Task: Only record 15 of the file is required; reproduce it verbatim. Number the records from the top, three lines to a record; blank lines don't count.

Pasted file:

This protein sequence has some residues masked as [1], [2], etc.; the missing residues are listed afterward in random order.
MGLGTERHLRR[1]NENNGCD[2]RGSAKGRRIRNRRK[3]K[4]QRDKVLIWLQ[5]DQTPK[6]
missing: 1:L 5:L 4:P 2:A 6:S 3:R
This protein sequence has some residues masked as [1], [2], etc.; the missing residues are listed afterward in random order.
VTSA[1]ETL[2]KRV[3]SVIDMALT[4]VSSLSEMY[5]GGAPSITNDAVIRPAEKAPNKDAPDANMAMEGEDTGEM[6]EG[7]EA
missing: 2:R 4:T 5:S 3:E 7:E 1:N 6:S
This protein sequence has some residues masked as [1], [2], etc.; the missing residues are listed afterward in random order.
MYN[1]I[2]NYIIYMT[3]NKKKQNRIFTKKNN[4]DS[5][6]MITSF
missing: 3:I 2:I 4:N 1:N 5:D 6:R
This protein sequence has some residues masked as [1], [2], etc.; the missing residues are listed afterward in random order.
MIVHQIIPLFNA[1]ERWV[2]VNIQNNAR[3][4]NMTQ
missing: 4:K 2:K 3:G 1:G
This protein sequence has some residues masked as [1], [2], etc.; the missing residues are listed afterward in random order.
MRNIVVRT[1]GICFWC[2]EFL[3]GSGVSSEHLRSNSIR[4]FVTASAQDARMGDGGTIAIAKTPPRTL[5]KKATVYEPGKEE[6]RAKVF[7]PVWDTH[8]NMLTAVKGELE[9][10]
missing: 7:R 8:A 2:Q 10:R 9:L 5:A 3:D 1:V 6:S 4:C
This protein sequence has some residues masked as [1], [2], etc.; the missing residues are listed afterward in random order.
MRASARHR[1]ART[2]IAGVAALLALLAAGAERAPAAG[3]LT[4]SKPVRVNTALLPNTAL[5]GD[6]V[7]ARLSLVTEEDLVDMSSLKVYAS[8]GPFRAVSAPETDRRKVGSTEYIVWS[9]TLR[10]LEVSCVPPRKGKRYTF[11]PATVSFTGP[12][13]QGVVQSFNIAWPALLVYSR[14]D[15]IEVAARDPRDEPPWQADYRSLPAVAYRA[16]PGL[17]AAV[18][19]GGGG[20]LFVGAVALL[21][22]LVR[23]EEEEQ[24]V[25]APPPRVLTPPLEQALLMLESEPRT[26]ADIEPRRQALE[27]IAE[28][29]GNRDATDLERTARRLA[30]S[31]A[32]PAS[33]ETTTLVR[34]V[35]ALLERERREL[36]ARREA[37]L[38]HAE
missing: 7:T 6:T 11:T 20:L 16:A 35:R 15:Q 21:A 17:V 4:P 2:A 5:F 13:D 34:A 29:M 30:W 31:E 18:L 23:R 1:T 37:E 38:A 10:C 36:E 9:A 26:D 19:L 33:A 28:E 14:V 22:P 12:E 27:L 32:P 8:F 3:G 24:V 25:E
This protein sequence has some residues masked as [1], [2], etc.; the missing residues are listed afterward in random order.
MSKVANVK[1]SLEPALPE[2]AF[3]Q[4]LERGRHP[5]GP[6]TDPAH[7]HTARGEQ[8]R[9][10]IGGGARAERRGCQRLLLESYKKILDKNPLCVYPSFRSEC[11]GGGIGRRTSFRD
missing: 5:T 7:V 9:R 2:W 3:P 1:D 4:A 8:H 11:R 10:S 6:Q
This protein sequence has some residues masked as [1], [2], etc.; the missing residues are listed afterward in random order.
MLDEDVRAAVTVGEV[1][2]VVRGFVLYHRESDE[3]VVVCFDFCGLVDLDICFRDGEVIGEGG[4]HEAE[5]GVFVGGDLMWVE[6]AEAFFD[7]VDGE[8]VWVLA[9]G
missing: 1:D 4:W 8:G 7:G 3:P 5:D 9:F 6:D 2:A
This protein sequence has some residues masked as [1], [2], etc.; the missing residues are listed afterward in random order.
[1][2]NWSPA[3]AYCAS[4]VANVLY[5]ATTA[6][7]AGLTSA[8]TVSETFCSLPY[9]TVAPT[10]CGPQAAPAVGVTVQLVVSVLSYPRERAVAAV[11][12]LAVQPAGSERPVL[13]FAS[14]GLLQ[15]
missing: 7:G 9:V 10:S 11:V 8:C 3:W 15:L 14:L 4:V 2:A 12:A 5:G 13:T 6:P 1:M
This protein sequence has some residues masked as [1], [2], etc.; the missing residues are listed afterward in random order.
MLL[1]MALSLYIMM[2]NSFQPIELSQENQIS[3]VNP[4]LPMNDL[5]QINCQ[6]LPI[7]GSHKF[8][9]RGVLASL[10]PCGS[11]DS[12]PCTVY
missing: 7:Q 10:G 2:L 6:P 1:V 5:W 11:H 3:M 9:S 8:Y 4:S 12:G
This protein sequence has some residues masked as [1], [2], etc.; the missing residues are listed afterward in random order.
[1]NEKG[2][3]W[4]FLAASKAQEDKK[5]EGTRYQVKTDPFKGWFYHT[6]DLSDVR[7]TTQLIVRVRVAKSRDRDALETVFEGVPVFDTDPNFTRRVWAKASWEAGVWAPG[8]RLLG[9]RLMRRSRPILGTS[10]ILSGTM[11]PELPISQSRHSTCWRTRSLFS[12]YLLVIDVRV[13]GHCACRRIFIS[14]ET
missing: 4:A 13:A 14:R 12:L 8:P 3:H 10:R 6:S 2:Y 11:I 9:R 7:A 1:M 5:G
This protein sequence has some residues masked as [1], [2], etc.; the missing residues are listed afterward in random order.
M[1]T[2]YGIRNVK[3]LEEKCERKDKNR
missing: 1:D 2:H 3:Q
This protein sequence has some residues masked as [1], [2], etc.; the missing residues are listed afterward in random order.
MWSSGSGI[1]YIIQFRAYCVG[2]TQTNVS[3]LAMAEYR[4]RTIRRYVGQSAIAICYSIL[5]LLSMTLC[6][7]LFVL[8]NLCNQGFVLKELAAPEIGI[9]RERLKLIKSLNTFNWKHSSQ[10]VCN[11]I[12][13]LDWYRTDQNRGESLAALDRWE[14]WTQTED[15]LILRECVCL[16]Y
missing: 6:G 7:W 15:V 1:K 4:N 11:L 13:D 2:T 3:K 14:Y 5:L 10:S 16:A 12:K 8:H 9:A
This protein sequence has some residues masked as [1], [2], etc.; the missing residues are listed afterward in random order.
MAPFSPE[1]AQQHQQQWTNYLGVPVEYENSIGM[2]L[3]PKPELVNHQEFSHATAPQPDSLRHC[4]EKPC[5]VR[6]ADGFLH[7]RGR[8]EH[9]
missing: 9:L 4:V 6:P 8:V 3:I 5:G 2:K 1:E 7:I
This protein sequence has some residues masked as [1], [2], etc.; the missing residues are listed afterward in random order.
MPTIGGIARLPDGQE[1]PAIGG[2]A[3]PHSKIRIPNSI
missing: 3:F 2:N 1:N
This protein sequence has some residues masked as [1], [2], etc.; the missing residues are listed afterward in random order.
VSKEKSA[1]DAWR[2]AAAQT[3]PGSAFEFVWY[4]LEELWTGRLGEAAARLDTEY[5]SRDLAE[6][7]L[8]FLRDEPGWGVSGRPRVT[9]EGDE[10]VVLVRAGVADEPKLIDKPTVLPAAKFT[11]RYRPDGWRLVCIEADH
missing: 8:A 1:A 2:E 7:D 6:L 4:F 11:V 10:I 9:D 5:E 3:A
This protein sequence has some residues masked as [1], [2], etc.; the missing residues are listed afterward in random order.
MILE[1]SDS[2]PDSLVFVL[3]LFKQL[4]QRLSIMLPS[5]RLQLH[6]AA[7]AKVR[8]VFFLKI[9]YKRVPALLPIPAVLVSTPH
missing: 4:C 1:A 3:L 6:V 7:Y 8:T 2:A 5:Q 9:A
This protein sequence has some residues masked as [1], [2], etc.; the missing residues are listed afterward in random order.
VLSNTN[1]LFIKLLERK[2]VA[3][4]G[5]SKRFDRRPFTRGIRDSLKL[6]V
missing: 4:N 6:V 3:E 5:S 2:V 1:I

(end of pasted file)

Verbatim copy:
This protein sequence has some residues masked as [1], [2], etc.; the missing residues are listed afterward in random order.
MPTIGGIARLPDGQE[1]PAIGG[2]A[3]PHSKIRIPNSI
missing: 3:F 2:N 1:N